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In true Bloomsday style, “Samuel Beckett got outrageously drunk…”

If you don’t know by now, it’s tradition!  [We know… – Ed]. Those of a sensitive disposition are duly warned, once again, that James Joyce enjoys the language in all its fecund nuttiness. And another reminder of a brief history of the day, from the Guardian, which includes this great 1924 quote from Joyce on Ulysses – “I have to convince myself that I wrote that book. I used to be able to talk intelligently about it.” Joyce’s last Bloomsday would take place on 16 June 1940, when the author was …

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“I think we must also recognise that there are real economic reasons why people have played up the issue of the Irish border…”

Played up is right.  Labour Party front bencher, the shadow trade secretary, Barry Gardiner, a former NIO minister, has apologised for “informal remarks in a meeting last month“, in particular, that his “use of the word ‘shibboleth’ in its sense of ‘password’ or ‘test of membership’ gave the impression that I thought the Good Friday Agreement was in any way outdated or unimportant. I absolutely do not.”  Which is fine.  But his recorded comments, last month, during a Q&A session after a speech …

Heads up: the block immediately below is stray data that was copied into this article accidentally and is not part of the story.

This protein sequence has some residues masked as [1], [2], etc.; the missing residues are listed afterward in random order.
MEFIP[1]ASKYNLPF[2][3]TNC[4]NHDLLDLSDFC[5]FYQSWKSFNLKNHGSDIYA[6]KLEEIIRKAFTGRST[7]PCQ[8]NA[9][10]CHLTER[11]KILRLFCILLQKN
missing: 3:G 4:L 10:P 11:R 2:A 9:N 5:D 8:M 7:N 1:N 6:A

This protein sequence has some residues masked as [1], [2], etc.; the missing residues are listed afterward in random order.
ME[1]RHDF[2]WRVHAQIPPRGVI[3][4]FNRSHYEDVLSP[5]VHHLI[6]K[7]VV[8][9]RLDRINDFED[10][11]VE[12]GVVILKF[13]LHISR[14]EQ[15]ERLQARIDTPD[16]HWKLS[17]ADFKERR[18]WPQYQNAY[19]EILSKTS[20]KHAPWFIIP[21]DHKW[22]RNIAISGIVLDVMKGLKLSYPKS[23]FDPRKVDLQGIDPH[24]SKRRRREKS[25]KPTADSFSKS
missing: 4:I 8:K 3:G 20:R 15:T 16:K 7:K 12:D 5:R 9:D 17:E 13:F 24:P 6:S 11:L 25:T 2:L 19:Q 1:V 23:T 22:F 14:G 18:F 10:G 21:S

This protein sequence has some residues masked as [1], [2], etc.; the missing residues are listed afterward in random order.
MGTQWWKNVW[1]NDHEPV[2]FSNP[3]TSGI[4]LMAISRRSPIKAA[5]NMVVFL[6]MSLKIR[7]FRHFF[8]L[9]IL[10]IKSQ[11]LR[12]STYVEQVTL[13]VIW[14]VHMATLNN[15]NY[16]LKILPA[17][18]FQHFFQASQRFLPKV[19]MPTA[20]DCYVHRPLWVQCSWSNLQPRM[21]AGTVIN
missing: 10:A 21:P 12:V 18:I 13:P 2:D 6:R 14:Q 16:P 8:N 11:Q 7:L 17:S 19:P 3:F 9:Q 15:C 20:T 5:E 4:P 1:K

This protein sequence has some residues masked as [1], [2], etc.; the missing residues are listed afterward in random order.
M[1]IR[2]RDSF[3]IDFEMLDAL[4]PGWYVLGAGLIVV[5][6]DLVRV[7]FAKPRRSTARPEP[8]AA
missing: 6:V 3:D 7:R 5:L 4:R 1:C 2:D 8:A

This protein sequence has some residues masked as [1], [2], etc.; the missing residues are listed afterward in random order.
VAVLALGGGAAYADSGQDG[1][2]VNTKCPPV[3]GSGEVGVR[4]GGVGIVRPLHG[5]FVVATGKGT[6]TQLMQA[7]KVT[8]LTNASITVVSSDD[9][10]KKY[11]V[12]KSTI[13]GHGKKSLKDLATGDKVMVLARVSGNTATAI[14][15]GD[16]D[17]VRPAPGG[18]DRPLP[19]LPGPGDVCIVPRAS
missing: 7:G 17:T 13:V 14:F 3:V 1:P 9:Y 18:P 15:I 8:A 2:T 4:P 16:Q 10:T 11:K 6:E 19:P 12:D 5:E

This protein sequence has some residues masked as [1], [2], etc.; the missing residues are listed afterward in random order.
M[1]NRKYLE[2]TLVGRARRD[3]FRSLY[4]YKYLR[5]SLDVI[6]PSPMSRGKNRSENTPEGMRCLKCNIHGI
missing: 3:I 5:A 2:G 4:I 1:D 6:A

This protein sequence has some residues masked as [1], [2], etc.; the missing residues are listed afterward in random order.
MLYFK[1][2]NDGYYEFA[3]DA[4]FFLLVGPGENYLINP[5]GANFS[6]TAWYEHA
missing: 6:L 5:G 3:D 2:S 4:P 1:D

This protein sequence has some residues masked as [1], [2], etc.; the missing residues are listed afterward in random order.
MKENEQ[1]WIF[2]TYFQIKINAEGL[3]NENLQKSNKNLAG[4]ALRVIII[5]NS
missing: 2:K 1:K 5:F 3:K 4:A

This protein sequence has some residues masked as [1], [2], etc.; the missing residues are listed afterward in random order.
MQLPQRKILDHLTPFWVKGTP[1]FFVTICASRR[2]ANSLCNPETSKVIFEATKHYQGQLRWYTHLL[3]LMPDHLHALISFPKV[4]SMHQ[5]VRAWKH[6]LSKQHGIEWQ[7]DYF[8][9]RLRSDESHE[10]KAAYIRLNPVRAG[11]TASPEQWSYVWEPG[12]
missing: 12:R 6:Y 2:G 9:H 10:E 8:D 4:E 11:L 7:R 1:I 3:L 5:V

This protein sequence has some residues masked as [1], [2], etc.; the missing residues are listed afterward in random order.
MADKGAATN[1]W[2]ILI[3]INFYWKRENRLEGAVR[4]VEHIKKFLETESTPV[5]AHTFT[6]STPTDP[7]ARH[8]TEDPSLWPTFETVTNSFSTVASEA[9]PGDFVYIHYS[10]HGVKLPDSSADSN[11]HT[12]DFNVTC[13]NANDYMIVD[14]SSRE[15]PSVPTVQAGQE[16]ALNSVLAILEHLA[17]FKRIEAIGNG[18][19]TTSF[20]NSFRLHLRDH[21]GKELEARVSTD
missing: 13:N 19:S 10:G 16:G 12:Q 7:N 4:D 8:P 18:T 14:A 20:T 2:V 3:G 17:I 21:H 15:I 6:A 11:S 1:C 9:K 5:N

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A noble illusion perhaps, but unity and reconciliation are not compatible

Writing in the Irish Times, Robin Wilson has eloquently identified “a cosmopolitan vista of “unification as reconciliation” among diverse individuals on the island…. as the current Tory government disappears down the Brexit rabbit hole”. Amid fears of a renewed, Brexit-induced hard Border, a plebiscite would be a blunt-instrument (and one-sided) response – less discussion, more sectarian headcount. A more sophisticated approach, less likely to lead to highly unwelcome consequences, would be to redefine the process of north-south co-operation recognised by …